BOON Siew Honda (BSH) has the scooter market covered well. The lower range, where most of the sales are, is covered by the Beat, PCX, PCX Hybrid and Vario.
The Vario is very much stuck between the cheaper Beat and more luxurious PCX. But it bridges the gap through styling and a smattering of tech features while still remaining value-for-money.
BSH figures that new riders often are attracted to the features the PCX offers but cannot stretch to the asking price of the PCX. Most younger riders are also less attracted to the soap-bar styling treatment of the PCX and prefer an “edgier” and sportier style.
The Vario definitely scores highly on the styling front. The sharp-edged, folded paper style makes the Vario look more high-end than its price suggests. The headlights mimic Honda’s superbikes and all the lights are LED.
The LCD instrumentation is smart and displays all the necessary information clearly. The daytime running lights are also LED and look like aggressive eyebrows. The svelte rear quarters end in an attractive rear taillight array and a sporty grab-handle. The colours and stickers all reflect the young and aggressive customers that the Vario invariably attracts.
However, the Vario is a pussycat at heart. The powerplant is a liquid-cooled SOHC 149.3cc four-stroke single also shared with the PCX150. The PGM-FI engine produces 13.1 PS at 8,500rpm and 13.4Nm at 5,000rpm.
While it shares the same engine, the Vario gets off the line better due to its lighter weight (112kg). It also handles uphills with aplomb (we took it up to Genting Highlands) and cruises highways easily. Handling is nice and easy with good stability and fairly decent suspension.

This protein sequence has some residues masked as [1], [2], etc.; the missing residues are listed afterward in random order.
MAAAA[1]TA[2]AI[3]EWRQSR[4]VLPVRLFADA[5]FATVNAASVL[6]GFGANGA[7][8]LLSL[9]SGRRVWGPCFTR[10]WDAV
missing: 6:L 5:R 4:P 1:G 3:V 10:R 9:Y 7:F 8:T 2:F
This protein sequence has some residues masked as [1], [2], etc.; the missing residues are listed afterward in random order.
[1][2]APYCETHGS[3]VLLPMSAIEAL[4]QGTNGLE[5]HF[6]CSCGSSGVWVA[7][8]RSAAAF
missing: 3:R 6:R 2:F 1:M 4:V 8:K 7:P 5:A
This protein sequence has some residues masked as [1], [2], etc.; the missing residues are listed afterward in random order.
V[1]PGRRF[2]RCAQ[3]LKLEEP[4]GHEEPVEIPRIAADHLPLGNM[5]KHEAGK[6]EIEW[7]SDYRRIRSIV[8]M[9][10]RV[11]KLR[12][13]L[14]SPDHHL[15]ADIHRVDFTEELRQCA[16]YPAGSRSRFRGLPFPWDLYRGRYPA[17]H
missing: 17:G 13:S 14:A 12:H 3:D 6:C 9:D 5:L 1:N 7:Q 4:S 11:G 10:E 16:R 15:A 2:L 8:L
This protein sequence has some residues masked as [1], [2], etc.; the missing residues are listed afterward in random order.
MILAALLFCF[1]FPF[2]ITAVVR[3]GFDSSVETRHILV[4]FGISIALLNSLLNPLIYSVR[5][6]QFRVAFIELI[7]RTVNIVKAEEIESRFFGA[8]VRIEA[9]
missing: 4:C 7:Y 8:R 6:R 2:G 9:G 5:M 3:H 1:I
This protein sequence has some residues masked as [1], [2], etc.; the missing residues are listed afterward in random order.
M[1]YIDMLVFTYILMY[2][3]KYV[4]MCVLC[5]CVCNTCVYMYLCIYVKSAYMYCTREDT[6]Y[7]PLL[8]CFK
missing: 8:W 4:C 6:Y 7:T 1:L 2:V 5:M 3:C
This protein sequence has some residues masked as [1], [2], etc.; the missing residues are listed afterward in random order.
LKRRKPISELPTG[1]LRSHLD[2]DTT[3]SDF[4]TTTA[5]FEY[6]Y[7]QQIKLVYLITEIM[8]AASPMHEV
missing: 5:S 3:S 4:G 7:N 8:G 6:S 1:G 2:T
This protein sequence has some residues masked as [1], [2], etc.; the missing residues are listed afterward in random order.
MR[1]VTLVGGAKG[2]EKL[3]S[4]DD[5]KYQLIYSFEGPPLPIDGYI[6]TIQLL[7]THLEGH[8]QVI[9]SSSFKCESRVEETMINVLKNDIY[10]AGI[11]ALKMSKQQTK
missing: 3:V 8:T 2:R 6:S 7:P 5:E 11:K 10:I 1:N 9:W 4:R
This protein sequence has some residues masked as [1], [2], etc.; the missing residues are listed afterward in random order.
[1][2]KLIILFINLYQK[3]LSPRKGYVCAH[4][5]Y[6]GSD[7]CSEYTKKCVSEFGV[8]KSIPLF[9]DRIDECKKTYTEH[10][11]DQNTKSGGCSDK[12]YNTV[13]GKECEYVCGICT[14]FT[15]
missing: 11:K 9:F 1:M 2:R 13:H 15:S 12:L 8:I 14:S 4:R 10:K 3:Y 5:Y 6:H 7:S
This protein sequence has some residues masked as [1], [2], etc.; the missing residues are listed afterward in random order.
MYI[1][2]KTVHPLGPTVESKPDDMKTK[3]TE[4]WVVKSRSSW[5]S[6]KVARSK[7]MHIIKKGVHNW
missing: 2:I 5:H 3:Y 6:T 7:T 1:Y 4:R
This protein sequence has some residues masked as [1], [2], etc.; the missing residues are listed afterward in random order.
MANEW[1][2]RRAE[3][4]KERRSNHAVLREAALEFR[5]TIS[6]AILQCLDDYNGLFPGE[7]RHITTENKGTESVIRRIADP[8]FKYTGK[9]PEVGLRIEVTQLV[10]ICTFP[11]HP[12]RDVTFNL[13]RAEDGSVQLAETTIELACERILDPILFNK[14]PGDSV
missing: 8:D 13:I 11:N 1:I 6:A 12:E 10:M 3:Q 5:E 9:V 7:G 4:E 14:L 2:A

The front telescopic forks and rear monoshock seem able to absorb potholes better than previous small Honda scooters. Front and rear wheels are 14 inches in diameter and the tyres, though looking quite weedy (90/80 front and 100/80 rear), grip well enough to worry the undercarriage frequently.
For braking duties, the Vario utilises a front wavy disc and a drum rear. Both work well although in the beginning you may wonder why the front doesn’t really feel strong enough.
The reason is due to the Vario’s Combi Brake System (CBS). The system ensures that activating the front or rear brake will also activate the other. By using an ingenious pulley system, the system ensures excellent stability under hard braking.
However, the system is not equipped with anti-braking system but as a side note, the rear will skid earlier than the front (if at all). The CBS system is not new technology, being employed on Honda’s large-capacity bikes such as the VFR, CB1000R, Gold Wing, among others, although in a fully hydraulic, ABS equipped format.
The CBS is an important addition to the Vario and is installed as a safety feature.
The Vario is frugal on fuel and with a 5.5-litre tank, it will cover more than 200km with ease. To further enhance fuel consumption, it is equipped with an Idling Stop switch where a kill switch would be on other bikes. The system shuts the engine down after a few seconds of idling (say, at the traffic lights). The engine will automatically restart when the rider twists the throttle. If you prefer, the Vario will idle like a normal bike if you flick the switch the other way.
Another feature the Vario inherits from the PCX is the SMART key. However, it is more complicated than the PCX system whereby you have to press the “key” button and wait for the green LED on the smartkey and touch the starter button before you can switch on the ignition. This takes a few moments and means the Vario is not a fast “getaway” vehicle.
Other smartkey systems only need the fob to be in the vicinity of the bike and a press of the ignition switch to allow the switch to be rotated. Perhaps the Vario’s system means extra security since the bike may be more susceptible to theft.
For convenience, the Vario is equipped with an 18-litre underseat storage space as well as two storage spaces and a hook in the front panel.
It comes in four colour options — the Pearl Magellanic Black, Pearl Nightfall Blue and Force Silver Metallic variants have a retail price of RM7,199 while the Repsol Edition costs RM200 more, if you fancy yourself as Marc Marquez.
The Vario comes with a two-year or 20,000km manufacturer’s warranty (whichever comes first).